GDSs and travel consultants watch out. Full-fledged airlines are finding more direct routes to Internet-savvy travellers
From left: Lawrence Chai, Vice president, commercial systems, Malaysia Airlines; Gerry Oh, Vice president, Asia-Pacific, Jet Airways; Tom Nishihata, Vice president, web sales & marketing, Japan Airlines
Full-service airlines in Asia-Pacific are cruising towards more direct distribution, following in the jet streams of their low-cost counterparts.
At the recent Web in Travel conference in Singapore, Malaysia Airlines, Jet Airways and Japan Airlines representatives said they were targeting for web sales to account for about half of all ticket revenue in a few years, up from an average of between 20-30 per cent now.
Malaysia Airlines (MAS), vice president, commercial systems, Lawrence Chai, for example, said the airline was in the midst of enhancing its Internet booking engine to encourage customers to book direct. Besides boasting a higher performance, the platform will eventually allow MAS to increase its ancillary income from items such as excess baggage and meal selections.
Gerry Oh, vice president Asia-Pacific, Jet Airways, revealed that the Indian carrier’s web sales out of Singapore was as high as 60 per cent of total revenue.
“In Singapore, where we were once held hostage by some (travel consultants), we told them sorry and asked them to go fly a kite,” he quipped, explaining that he refused to let them stop him from selling tickets online.
However, Oh said the situation in India was slightly different, due to the strong lobbying power of agencies there, explaining that the airline has had to “take it slow and easy”.
In the case of Japan Airlines (JAL), vice president, web sales & marketing, Tom Nishihata, said the proportion of tickets purchased through the web by its domestic passengers was higher (about 50 per cent) compared to international ones (over 20 per cent).
He added that mobile transactions were on the rise, with more than a tenth of JAL’s web sales coming from mobile. Within this year alone, the airline launched 10 apps covering the entire travel cycle from booking to boarding.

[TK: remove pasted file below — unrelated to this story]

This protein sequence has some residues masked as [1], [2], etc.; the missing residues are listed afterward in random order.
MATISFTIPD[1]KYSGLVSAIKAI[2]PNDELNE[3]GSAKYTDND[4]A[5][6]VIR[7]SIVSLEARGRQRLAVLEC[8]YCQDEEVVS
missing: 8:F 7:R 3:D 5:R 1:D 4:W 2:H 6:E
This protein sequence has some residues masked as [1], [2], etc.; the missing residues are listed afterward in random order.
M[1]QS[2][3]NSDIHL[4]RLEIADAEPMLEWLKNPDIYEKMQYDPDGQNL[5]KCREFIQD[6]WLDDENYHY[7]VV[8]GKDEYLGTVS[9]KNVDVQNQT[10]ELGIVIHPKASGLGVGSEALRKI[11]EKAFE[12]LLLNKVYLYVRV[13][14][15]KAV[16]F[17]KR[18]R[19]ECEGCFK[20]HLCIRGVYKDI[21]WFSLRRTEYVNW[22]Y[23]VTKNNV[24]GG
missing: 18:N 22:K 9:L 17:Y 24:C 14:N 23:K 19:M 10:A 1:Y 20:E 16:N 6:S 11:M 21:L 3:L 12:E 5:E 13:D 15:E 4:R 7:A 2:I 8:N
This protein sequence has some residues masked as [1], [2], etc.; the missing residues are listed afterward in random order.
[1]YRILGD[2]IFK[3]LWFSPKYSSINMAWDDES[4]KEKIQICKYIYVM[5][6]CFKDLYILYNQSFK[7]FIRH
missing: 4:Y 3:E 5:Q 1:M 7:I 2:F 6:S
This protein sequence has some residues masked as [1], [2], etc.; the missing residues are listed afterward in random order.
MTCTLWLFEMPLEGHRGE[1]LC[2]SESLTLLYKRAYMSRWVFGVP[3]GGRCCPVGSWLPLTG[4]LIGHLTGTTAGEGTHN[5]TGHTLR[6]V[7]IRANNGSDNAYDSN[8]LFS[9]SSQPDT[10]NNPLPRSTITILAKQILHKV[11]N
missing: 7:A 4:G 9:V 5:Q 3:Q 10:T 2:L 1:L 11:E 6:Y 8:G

Not all were convinced about mobile as a transaction platform though, with Jet Airways’ Oh questioning the ROI on apps. He said his mobile sales were insignificant, and that while an app was “nice to have”, the cost of investment had to be weighed against how well it could actually translate into sales.
Similarly, MAS’ Chai said only a small volume of business currently comes from mobile.
Despite efforts to go direct, all three airlines acknowledged that trade relationships would continue to be vital.
“We have to be realistic. Being a full-service carrier, a large percentage of our distribution still comes from our GDS and travel trade partners,” Chai pointed out.
Oh concurred. “You can’t dismiss all the (travel agencies). Many of them sell multiple segments and groups,” he said, adding that the web was more suitable for sales of FIT, point-to-point tickets due to the limitations posed by legacy systems.
IATA, which has come out to say that the age-old GDSs that travel consultants rely on to book tickets do not enable enough product differentiation, is currently developing new industry-wide distribution standards. These will be open standards that can be used by any party, including GDSs, resulting in increased competition in the distribution space.
However, this has ruffled the feathers of some travel consultants, who feel that their position as the largest single airline distribution channel will be shaken.
It remains to see how the controversial IATA’s New Distribution Capability initiative will play out, but the airline industry body has said it will actively engage the trade in the formation of the new standards, which is supposed to offer travel agencies greater access to ancillary products and a simplified booking process, among other benefits.